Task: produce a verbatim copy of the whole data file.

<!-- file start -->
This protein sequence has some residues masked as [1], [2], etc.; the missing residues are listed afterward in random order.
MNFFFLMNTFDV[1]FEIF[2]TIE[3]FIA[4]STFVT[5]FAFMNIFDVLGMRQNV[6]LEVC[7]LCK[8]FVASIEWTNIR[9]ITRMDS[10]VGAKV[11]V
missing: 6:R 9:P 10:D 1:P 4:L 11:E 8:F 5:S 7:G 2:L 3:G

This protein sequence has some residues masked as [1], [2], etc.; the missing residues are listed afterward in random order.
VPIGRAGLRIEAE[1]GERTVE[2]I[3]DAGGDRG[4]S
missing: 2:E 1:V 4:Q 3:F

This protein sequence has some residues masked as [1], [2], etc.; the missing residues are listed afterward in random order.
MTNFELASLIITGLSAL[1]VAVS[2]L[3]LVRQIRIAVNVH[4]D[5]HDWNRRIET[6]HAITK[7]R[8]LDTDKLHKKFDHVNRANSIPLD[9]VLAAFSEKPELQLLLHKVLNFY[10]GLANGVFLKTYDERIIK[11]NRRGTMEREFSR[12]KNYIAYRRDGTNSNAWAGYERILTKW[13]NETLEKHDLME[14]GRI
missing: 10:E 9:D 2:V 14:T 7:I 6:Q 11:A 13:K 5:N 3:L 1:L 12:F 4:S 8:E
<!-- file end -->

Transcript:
This protein sequence has some residues masked as [1], [2], etc.; the missing residues are listed afterward in random order.
MNFFFLMNTFDV[1]FEIF[2]TIE[3]FIA[4]STFVT[5]FAFMNIFDVLGMRQNV[6]LEVC[7]LCK[8]FVASIEWTNIR[9]ITRMDS[10]VGAKV[11]V
missing: 6:R 9:P 10:D 1:P 4:L 11:E 8:F 5:S 7:G 2:L 3:G

This protein sequence has some residues masked as [1], [2], etc.; the missing residues are listed afterward in random order.
VPIGRAGLRIEAE[1]GERTVE[2]I[3]DAGGDRG[4]S
missing: 2:E 1:V 4:Q 3:F

This protein sequence has some residues masked as [1], [2], etc.; the missing residues are listed afterward in random order.
MTNFELASLIITGLSAL[1]VAVS[2]L[3]LVRQIRIAVNVH[4]D[5]HDWNRRIET[6]HAITK[7]R[8]LDTDKLHKKFDHVNRANSIPLD[9]VLAAFSEKPELQLLLHKVLNFY[10]GLANGVFLKTYDERIIK[11]NRRGTMEREFSR[12]KNYIAYRRDGTNSNAWAGYERILTKW[13]NETLEKHDLME[14]GRI
missing: 10:E 9:D 2:V 14:T 7:I 6:Q 11:A 13:K 5:N 3:L 1:L 12:F 4:S 8:E